An old black and white photo of a building.

Current Exhibition

Heard Museum History in the 1929 Gallery

Running through December 31, 2024

Monday – Sunday, 10 a.m. to 4 p.m.

Artboard

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Five brief lines in the Arizona Republican newspaper announced the opening of the Heard Museum on December 26, 1929. As the museum approaches its 100th anniversary, a brief history of the decades that led the museum to the present is offered in a sunlit gallery on the second floor of the museum’s original building.

A newspaper ad for the hard museum to open.
Newspaper announcement from 1929
An old photo of a man and woman sitting on a bench.
Maie and Dwight Heard at her family’s home in Lake Geneva, Wisconsin, c. 1920.
Maie Bartlett Heard and Dwight Bancroft Heard collected Indigenous art on their world travels, and in the early 1920s, they decided to share their collection with the public in a museum they would build adjacent to their home. A plan of the museum’s original galleries indicates that American Indian art was featured on the museum’s ground floor, with art from Asia and Africa on the second floor.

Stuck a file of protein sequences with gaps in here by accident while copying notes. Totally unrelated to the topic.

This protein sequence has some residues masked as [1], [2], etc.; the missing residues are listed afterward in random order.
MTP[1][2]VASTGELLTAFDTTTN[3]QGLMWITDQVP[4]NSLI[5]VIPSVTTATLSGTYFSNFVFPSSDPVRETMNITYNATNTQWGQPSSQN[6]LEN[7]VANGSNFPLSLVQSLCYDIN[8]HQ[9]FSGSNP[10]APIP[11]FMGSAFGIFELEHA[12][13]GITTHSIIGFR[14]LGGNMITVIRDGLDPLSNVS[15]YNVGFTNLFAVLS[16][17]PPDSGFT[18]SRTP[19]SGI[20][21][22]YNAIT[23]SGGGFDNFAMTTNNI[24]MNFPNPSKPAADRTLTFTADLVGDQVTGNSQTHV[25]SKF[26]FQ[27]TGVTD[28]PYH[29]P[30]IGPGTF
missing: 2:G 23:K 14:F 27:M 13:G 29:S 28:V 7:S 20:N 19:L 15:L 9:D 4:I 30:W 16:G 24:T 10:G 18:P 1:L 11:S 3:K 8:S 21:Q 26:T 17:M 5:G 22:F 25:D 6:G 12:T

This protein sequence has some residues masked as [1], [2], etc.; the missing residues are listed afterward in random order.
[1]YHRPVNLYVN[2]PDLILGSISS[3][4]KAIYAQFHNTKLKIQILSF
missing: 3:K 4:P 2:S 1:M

The exhibition features sculpture by leading American Indian artists Allan Houser (Chiricahua [Warm Springs] Apache), his son Bob Haozous (Chiricahua Apache/Diné), and Doug Hyde (Nez Perce/Assiniboine/Chippewa). The sculpture speaks to healing themes of family, care, peace and beauty that epitomize the strength of Indigenous people looking from the present into the future.

From the Exhibition

  • A group of people on horses.
    Maie Heard (second from left) and son Bartlett on a 1907 family trip to Yosemite.
  • A drawing of a site plan for an apartment complex.
    The Heard Museum is located at the upper right in this arial view of the Heard property. A covered walkway connects the museum to the Heards’ guest house.